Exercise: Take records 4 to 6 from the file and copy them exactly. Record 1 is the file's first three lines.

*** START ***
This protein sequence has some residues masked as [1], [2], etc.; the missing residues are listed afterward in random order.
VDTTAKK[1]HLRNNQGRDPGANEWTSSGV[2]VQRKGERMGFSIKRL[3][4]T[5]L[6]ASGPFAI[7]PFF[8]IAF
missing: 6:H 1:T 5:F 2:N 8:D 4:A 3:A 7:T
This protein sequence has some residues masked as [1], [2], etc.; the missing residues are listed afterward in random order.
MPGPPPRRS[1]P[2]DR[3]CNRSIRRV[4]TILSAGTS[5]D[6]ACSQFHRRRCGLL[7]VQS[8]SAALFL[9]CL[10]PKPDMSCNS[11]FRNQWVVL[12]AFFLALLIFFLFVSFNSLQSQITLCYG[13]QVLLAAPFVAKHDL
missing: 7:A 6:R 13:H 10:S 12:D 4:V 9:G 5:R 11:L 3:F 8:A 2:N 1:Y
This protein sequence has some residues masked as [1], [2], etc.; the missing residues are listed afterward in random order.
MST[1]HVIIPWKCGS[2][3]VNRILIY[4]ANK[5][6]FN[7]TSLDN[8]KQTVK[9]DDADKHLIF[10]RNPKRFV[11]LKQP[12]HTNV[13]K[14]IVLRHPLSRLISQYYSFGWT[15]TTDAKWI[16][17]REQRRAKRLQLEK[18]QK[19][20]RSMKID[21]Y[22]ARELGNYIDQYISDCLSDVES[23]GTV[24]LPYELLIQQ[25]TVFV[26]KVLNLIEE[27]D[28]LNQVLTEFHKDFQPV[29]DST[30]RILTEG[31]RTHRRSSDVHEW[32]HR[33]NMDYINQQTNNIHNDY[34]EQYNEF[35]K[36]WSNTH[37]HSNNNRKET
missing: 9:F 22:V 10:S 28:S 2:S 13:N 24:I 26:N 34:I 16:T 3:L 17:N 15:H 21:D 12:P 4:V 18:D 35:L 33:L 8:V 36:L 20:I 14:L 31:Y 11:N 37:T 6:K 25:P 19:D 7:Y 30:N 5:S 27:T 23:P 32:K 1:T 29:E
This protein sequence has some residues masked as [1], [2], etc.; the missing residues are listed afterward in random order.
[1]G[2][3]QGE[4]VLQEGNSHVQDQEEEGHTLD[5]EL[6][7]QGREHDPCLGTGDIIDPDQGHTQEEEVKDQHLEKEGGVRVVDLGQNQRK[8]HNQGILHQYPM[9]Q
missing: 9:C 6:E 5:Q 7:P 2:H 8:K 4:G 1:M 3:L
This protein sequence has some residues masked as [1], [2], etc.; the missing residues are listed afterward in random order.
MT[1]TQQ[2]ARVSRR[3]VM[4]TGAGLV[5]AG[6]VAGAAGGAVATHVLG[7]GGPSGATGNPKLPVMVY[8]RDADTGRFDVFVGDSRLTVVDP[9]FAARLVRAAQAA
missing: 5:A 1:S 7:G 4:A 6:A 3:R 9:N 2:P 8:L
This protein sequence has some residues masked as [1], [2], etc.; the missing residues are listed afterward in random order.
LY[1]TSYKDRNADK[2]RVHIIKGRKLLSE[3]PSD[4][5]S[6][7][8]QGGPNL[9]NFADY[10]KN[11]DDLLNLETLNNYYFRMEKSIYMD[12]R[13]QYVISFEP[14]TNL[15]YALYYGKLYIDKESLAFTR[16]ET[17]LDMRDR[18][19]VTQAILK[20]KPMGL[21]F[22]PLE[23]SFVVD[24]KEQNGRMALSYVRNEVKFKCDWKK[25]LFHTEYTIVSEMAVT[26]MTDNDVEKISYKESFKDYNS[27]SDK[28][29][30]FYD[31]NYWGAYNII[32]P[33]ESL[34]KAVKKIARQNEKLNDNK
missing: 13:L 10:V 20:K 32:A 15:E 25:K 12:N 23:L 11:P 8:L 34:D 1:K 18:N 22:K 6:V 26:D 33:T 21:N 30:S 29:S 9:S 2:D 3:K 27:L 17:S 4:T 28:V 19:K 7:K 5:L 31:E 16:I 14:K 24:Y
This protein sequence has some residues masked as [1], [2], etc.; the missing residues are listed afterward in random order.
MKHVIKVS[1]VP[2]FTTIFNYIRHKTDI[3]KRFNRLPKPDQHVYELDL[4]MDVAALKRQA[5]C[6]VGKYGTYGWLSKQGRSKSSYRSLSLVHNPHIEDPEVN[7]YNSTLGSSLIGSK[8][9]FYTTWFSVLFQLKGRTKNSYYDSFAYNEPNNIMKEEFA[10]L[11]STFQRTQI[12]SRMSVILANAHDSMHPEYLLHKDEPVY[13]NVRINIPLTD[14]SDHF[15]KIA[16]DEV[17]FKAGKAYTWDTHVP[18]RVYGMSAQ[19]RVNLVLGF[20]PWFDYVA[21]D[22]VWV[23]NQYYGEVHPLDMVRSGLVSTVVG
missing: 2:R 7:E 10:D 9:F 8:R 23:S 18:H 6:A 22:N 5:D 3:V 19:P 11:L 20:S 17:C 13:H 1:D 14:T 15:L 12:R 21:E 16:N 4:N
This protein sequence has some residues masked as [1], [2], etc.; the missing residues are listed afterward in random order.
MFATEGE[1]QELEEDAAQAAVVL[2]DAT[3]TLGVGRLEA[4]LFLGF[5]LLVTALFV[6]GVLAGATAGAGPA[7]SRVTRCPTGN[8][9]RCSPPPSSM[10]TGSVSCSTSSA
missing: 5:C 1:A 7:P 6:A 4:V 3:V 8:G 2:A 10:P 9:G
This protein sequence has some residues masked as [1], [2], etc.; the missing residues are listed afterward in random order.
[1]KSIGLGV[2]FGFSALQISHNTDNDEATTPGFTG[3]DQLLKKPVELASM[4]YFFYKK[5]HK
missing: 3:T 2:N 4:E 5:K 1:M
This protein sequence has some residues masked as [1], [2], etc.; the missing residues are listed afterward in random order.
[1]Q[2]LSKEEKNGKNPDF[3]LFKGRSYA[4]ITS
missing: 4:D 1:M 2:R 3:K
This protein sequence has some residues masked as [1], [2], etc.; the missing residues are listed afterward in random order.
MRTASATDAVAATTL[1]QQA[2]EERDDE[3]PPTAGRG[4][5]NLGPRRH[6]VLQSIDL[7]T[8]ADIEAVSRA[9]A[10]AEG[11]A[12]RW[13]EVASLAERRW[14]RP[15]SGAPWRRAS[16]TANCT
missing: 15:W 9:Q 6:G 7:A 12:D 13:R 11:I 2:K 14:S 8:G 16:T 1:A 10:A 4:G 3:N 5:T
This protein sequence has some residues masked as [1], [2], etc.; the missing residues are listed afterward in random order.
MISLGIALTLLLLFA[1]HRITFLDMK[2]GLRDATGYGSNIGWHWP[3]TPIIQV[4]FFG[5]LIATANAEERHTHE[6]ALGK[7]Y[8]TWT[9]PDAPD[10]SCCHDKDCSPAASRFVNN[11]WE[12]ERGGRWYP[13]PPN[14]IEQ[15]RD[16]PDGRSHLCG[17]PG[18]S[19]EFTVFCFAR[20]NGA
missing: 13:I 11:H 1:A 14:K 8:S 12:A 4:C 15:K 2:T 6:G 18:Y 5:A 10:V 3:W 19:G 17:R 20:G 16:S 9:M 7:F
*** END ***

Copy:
This protein sequence has some residues masked as [1], [2], etc.; the missing residues are listed afterward in random order.
[1]G[2][3]QGE[4]VLQEGNSHVQDQEEEGHTLD[5]EL[6][7]QGREHDPCLGTGDIIDPDQGHTQEEEVKDQHLEKEGGVRVVDLGQNQRK[8]HNQGILHQYPM[9]Q
missing: 9:C 6:E 5:Q 7:P 2:H 8:K 4:G 1:M 3:L
This protein sequence has some residues masked as [1], [2], etc.; the missing residues are listed afterward in random order.
MT[1]TQQ[2]ARVSRR[3]VM[4]TGAGLV[5]AG[6]VAGAAGGAVATHVLG[7]GGPSGATGNPKLPVMVY[8]RDADTGRFDVFVGDSRLTVVDP[9]FAARLVRAAQAA
missing: 5:A 1:S 7:G 4:A 6:A 3:R 9:N 2:P 8:L
This protein sequence has some residues masked as [1], [2], etc.; the missing residues are listed afterward in random order.
LY[1]TSYKDRNADK[2]RVHIIKGRKLLSE[3]PSD[4][5]S[6][7][8]QGGPNL[9]NFADY[10]KN[11]DDLLNLETLNNYYFRMEKSIYMD[12]R[13]QYVISFEP[14]TNL[15]YALYYGKLYIDKESLAFTR[16]ET[17]LDMRDR[18][19]VTQAILK[20]KPMGL[21]F[22]PLE[23]SFVVD[24]KEQNGRMALSYVRNEVKFKCDWKK[25]LFHTEYTIVSEMAVT[26]MTDNDVEKISYKESFKDYNS[27]SDK[28][29][30]FYD[31]NYWGAYNII[32]P[33]ESL[34]KAVKKIARQNEKLNDNK
missing: 13:L 10:V 20:K 32:A 15:E 25:K 12:N 23:L 11:P 8:L 34:D 1:K 18:N 22:K 6:V 26:D 33:T 21:N 30:S 29:S 9:S 2:D 3:K 27:L 17:S 4:T 28:V 19:K 7:K 5:L 31:E 16:I 14:K 24:Y